In this blog series Klaas Heek discusses the possibilities of data analysis from the perspective of seven different IT management roles. In this first blog a question that an IT Delivery or Procurement Manager could ask himself/herself:
Which IT provider do I spend most time on?
What insight do IT managers need to optimally support the business? By ‘optimally' I mean that IT supports the value proposition of the organisation with as little time and money wasted as possible. In doing so, IT aims to keep both the 'factory' running, as well as supporting new business initiatives. You need a waste detector.
It’s all about time
The greatest waste concerns time. For example, the time spent on IT suppliers who don’t need all that attention. That’s easy to say of course, but how do you determine how much time you spend on which IT provider?
One tool could be to classify applications. An example is shown in the figure below. Depending on the extent to which an application is critical to the business and the extent to which it makes a difference compared to the competition, four types of applications are shown.
It can help to identify strategic applications and to enter into strategic and intensive collaboration with the supplier(s) involved, whereby both the business (development) and IT development and operations are included. In the case of business applications, continuity (control) is of the utmost importance and time will mainly be spent on this, etc.
The big problem with classification is the time wasted on the classification process itself. Endless discussions about which box which application should be placed in or how to embed the process in the service management system usually lead to another Excel spreadsheet in the already immense 'sea of files'. If a classification turns into an administrative task without agreements being made and complied with, it is better to stop immediately.
As an alternative, we at Solvinity started with the development of an Enterprise Architecture Graph (EAGraph). A 'graph' is a kind of database where you can connect anything to anything, without having to think about a structure beforehand. You can then release (visual) analyses on the linked elements.
The idea is not to manually classify applications, but to perform an environmental analysis and in this way determine which applications (or IT services in general) are more or less important. This is done by connecting the applications to the business processes they support, linking the business processes to business services, business services to the value proposition, the value proposition to customer segments, etc. But connections are also made 'downwards', so: applications are connected to security and platform services, these are in turn connected to infrastructure services, etc. If we then visualise and analyse this complex network (the graph), insights may arise that help us determine which IT providers actually deserve our time and attention.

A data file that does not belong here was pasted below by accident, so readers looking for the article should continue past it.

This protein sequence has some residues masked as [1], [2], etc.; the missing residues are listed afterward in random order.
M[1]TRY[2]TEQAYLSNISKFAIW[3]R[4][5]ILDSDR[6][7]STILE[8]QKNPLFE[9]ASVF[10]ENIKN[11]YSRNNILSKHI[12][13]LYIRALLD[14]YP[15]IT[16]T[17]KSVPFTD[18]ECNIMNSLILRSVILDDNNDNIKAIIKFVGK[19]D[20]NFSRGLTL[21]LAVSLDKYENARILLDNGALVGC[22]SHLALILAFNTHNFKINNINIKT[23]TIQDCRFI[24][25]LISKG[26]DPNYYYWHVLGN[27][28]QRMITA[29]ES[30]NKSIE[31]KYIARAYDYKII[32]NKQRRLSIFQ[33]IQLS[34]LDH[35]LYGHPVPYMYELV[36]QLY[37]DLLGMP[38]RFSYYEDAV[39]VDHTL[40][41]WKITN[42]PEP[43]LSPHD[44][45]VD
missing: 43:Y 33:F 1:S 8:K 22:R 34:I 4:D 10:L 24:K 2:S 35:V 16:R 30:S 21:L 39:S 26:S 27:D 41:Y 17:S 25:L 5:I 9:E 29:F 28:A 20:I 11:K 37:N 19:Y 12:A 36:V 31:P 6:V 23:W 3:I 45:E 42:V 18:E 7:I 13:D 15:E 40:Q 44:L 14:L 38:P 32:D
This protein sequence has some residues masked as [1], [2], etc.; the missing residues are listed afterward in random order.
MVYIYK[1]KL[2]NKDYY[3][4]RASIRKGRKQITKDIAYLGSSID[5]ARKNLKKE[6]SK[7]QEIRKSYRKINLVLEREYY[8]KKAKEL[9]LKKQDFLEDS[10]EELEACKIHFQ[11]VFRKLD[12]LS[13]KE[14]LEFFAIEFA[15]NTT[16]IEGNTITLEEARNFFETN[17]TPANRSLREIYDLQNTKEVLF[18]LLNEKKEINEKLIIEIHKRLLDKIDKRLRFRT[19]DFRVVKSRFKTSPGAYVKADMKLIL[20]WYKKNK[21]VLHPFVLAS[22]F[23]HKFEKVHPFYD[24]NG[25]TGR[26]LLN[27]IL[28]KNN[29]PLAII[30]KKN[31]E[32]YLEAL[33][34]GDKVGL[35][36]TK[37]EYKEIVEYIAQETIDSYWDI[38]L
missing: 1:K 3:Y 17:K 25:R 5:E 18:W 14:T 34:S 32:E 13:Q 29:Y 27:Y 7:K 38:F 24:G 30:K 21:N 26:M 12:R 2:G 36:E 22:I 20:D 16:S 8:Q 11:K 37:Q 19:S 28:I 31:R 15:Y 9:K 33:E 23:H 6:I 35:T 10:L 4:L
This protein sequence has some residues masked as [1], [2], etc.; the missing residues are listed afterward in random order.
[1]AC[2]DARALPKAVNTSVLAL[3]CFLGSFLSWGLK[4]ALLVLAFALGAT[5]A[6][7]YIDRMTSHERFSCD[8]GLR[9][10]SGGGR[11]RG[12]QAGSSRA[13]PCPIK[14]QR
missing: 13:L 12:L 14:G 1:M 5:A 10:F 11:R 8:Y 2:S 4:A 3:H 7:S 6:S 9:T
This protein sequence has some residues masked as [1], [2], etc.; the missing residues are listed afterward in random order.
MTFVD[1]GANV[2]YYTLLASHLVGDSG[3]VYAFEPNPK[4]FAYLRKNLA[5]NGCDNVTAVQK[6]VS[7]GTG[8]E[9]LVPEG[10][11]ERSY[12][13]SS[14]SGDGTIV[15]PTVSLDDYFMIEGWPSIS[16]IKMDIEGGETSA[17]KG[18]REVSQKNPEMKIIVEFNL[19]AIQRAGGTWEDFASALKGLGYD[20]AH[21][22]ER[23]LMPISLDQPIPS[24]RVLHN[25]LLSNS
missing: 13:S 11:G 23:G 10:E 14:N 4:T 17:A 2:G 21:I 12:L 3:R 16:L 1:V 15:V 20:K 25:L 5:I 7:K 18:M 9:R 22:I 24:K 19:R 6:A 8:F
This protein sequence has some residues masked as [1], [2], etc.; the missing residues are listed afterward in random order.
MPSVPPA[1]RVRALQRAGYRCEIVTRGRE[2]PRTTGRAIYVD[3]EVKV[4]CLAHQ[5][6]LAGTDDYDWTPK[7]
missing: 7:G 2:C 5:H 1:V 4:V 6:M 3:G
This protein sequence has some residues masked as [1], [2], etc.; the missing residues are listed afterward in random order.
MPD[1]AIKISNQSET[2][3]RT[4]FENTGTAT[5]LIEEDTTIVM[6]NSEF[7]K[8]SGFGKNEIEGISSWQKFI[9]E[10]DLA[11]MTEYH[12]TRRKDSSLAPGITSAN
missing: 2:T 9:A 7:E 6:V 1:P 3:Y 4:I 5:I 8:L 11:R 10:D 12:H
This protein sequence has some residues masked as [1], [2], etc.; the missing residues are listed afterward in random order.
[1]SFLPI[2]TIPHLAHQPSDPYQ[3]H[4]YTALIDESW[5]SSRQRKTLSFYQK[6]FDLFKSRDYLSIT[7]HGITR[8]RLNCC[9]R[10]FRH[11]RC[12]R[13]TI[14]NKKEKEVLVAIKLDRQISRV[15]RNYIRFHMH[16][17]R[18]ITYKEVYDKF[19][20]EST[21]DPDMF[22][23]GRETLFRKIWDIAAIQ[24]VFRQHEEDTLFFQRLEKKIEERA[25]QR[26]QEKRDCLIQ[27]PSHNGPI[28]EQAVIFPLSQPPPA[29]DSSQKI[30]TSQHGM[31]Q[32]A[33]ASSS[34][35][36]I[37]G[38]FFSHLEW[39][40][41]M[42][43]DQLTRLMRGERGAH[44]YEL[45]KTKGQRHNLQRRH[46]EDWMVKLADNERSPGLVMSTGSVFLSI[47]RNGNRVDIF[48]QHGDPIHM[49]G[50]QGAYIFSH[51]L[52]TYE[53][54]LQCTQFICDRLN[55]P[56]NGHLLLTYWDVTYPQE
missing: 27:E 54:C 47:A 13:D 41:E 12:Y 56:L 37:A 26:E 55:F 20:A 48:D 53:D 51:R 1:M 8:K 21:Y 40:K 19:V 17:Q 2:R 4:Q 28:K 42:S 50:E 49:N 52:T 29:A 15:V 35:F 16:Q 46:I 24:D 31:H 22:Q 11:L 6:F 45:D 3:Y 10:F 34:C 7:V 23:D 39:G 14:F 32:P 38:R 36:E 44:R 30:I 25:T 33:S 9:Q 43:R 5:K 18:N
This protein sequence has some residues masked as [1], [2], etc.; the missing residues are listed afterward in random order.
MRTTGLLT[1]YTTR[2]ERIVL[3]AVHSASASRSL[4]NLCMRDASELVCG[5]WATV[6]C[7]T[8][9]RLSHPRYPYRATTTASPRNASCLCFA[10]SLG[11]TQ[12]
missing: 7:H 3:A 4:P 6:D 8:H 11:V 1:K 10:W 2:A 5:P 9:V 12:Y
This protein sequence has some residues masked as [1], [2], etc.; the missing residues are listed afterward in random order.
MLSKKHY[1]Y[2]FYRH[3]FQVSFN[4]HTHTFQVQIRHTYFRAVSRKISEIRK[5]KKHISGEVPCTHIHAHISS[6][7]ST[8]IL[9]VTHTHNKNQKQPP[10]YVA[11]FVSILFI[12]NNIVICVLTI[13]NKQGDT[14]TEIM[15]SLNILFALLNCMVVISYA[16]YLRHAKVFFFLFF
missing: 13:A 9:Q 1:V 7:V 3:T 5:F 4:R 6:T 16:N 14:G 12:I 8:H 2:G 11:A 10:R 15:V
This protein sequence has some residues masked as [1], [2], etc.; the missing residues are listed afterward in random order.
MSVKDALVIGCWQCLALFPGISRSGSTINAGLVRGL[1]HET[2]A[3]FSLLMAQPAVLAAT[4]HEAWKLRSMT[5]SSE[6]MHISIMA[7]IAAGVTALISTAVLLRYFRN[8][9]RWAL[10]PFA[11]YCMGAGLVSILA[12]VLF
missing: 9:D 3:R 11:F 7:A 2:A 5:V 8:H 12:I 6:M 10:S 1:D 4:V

Too theoretical? The short video below (1:45) shows an example of an environmental analysis by means of the EAGraph.
Want to know more?
Do you also want more insight into your IT landscape by using modern data analysis tooling? Or do you have questions or comments in response to this blog? In that case, please contact Klaas Heek, Solution Architect at Solvinity.
In the next blog, more about how to visualise and analyse dependencies between business and IT services; a question that particularly concerns IT architects.
About this blog series
In this blog series Klaas Heek discusses the possibilities the EAGraph offers as a data analysis tool. This is done bij seven questions from the perspective of seven different IT management roles:
1. Which IT provider do I spend most time on? - IT Delivery / Procurement Manager
2. What are the dependencies between business and IT services? - IT Architect / CIO
3. Where is our confidential data? - Security & Compliance Manager
4. In what order do I migrate which systems to the cloud? - Transition Manager
5. How is our IT management model designed? - IT Manager / CIO
6. What is the impact if system x fails? - Business Continuity Manager / CIO
7. How does IT support our digital transformation? - Business Developer / CIO